Mitigating illegal trade in sharks and rays
The fins of a bottlenose wedgefish, Rhynchobatus australiae, after removal from the carcass at a landing site in East Africa – separated from the carcass to enter a separate value chain. Fins from this species of “shark-like ray” fetch some of the highest prices in the global fin trade. This species is Critically Endangered and listed on CITES Appendix II. Credit – Wildlife Conservation Society.
Sharpening skills to mitigate illegal trade in sharks and rays in Mozambique and Tanzania
Sharks and rays occupy a diversity of aquatic habitats around the world, from the deep sea to coral reefs, and certain species can even be found hundreds of kilometres up rivers in purely freshwater environments. There are over 1,200 known species of sharks and rays globally, and they play diverse and important ecological roles. Some species act as apex predators (the top of the food chain) and others as mesopredators (the middle of the food chain – where they function as both predator and prey).
Regardless of their position in the food web, every shark and ray species plays an important role in its ecosystem. A significant decline in its population size – or full removal – would disrupt the functioning of that ecosystem and have negative consequences both on the other species in that environment (food and predators) and on humans who depend on these marine resources for their sustenance and livelihoods.
"Enforcing trade controls through visual and genetic tools, contributing to fisheries' sustainability and reducing IWT of shark and ray populations."
Fisheries managers therefore have the very challenging task of trying to achieve ‘sustainable utilisation;’ the intricate balance of harvesting levels that offer adequate food supplies and sustain livelihoods (particularly coastal communities), whilst meeting the ecological needs of the natural living resources.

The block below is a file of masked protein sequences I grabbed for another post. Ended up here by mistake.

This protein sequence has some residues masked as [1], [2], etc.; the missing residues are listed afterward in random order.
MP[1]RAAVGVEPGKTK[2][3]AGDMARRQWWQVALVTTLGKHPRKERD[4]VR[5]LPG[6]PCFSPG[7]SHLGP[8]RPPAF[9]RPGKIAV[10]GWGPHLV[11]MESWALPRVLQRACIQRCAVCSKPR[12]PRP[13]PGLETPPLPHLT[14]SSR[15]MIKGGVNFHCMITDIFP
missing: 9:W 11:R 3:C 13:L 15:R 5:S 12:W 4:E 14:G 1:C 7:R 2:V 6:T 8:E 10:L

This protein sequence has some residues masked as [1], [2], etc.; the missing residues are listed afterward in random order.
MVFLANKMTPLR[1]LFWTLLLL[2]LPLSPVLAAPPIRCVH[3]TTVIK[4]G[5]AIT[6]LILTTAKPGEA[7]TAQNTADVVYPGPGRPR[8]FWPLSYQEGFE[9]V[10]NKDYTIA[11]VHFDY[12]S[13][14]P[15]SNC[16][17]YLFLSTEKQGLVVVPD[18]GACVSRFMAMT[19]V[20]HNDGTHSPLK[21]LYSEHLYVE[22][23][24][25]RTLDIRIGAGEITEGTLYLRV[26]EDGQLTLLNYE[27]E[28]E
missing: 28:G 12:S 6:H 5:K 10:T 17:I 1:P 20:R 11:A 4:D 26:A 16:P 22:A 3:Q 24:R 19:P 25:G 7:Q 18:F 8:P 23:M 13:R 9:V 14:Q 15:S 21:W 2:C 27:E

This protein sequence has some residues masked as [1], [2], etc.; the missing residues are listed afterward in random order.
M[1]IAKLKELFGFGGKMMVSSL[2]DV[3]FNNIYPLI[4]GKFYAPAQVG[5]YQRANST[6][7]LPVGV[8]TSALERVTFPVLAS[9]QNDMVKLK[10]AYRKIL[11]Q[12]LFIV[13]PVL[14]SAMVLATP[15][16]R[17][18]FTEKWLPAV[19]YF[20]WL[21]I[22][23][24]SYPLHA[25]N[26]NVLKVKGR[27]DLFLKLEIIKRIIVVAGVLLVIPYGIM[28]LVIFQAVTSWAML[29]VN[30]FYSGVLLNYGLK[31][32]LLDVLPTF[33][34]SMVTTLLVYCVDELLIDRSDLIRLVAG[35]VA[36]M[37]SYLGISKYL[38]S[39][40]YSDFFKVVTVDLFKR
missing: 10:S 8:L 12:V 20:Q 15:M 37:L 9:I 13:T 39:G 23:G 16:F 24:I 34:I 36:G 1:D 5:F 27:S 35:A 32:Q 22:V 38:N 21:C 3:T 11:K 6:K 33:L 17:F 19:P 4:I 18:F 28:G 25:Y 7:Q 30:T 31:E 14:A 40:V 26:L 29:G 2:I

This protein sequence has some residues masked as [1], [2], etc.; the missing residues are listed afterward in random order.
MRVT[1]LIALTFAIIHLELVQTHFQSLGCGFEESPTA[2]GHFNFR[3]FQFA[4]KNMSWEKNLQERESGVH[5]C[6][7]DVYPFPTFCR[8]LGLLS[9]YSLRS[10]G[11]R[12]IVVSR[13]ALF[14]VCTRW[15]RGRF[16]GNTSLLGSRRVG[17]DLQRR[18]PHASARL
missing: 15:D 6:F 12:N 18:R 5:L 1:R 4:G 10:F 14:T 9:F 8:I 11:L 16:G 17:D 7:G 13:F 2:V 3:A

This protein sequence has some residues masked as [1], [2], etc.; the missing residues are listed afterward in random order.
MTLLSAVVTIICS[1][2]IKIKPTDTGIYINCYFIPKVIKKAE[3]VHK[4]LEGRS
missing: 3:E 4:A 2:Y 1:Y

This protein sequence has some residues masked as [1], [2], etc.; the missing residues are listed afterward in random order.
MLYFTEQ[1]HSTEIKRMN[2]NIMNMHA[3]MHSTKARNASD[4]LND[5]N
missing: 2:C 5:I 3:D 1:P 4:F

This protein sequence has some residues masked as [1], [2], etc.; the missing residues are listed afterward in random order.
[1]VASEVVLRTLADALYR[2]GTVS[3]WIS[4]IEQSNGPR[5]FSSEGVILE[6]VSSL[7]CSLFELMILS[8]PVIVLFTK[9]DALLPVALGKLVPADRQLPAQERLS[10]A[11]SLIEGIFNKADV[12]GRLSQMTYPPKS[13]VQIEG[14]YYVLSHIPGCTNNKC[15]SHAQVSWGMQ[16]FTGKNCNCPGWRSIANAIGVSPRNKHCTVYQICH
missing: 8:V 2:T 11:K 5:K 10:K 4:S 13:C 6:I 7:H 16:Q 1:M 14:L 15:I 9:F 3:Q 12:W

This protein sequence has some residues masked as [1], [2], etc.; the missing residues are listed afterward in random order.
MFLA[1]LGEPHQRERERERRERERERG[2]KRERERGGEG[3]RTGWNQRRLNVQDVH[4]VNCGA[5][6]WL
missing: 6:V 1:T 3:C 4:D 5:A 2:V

Shark and ray species are characterised by having slow growth rates. They reach maturity late – some species as slow as 10 or 15 years, or older – and when they do bear young most species produce very few. Manta rays, for example, give birth to one pup approximately every three years. These biological characteristics make sharks and rays quite similar to big marine and terrestrial (earthly) mammals – such as whales and elephants. In contrast, many bony fish species, such as tuna, grow rapidly, maturing after one to two years and producing millions of eggs.
These differences in reproductive potential mean that shark and ray species are less resilient to fishing pressure than bony fishes. Shark and ray populations can decline dramatically even with only moderate fishing pressure, yet despite this fact they continue to be caught, and in many fisheries around the world are even primary targets.
The high commodity value of shark (and shark-like ray) fins in global markets has created a huge demand, particularly in parts of Asia, with fins being sourced from all over the world. This presents one of the main causes of population declines for several shark and ray species. The high value has also resulted in significant illicit trade in these products, further impacting populations and complicating management. Huge volumes of fresh and frozen shark and ray meat are also traded internationally. However, sharks and rays are also heavily impacted by small-scale fisheries and subsistence fisheries operating in the coastal zone. Even in these fisheries, fins make their way into global markets through intricate trade networks.